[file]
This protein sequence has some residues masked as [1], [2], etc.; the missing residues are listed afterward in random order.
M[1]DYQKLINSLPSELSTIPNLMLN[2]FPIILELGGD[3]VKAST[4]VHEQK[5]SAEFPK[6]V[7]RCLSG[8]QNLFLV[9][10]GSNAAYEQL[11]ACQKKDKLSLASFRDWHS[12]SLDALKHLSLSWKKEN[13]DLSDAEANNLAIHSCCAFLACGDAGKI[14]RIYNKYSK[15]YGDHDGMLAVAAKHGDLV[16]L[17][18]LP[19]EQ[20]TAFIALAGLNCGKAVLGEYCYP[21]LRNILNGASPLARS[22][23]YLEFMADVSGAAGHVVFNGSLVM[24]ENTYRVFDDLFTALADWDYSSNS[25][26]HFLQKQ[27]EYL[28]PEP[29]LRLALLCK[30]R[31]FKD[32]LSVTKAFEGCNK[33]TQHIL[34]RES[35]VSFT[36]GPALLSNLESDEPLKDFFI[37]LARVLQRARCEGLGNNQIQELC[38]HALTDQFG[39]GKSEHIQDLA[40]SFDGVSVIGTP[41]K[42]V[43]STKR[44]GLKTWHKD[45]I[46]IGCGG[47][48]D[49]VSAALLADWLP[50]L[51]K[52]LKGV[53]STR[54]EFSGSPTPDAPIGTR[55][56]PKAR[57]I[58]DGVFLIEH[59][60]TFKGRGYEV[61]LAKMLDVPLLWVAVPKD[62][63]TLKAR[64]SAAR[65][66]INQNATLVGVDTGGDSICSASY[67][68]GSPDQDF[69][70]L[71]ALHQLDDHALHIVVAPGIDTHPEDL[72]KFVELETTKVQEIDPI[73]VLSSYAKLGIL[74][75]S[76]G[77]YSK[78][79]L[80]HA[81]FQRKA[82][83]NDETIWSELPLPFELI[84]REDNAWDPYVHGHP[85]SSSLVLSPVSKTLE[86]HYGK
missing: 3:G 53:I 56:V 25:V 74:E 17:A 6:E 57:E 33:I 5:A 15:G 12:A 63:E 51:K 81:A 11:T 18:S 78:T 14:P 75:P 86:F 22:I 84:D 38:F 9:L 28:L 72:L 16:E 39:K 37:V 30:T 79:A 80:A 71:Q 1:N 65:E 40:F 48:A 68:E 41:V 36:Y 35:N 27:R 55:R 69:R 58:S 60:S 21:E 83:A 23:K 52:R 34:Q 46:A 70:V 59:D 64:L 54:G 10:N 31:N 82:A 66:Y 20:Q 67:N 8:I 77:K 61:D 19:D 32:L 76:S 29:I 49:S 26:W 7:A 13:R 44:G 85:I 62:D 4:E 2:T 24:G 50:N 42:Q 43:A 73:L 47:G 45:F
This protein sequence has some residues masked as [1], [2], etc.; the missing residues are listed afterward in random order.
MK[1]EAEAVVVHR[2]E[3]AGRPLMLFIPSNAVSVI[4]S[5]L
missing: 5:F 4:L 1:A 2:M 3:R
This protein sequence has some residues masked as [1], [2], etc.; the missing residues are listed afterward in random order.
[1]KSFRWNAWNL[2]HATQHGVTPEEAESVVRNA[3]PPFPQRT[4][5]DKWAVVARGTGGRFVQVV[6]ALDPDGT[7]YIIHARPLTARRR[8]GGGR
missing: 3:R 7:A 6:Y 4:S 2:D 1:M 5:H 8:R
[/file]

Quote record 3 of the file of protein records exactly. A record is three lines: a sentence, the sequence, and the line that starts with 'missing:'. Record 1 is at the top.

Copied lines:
This protein sequence has some residues masked as [1], [2], etc.; the missing residues are listed afterward in random order.
[1]KSFRWNAWNL[2]HATQHGVTPEEAESVVRNA[3]PPFPQRT[4][5]DKWAVVARGTGGRFVQVV[6]ALDPDGT[7]YIIHARPLTARRR[8]GGGR
missing: 3:R 7:A 6:Y 4:S 2:D 1:M 5:H 8:R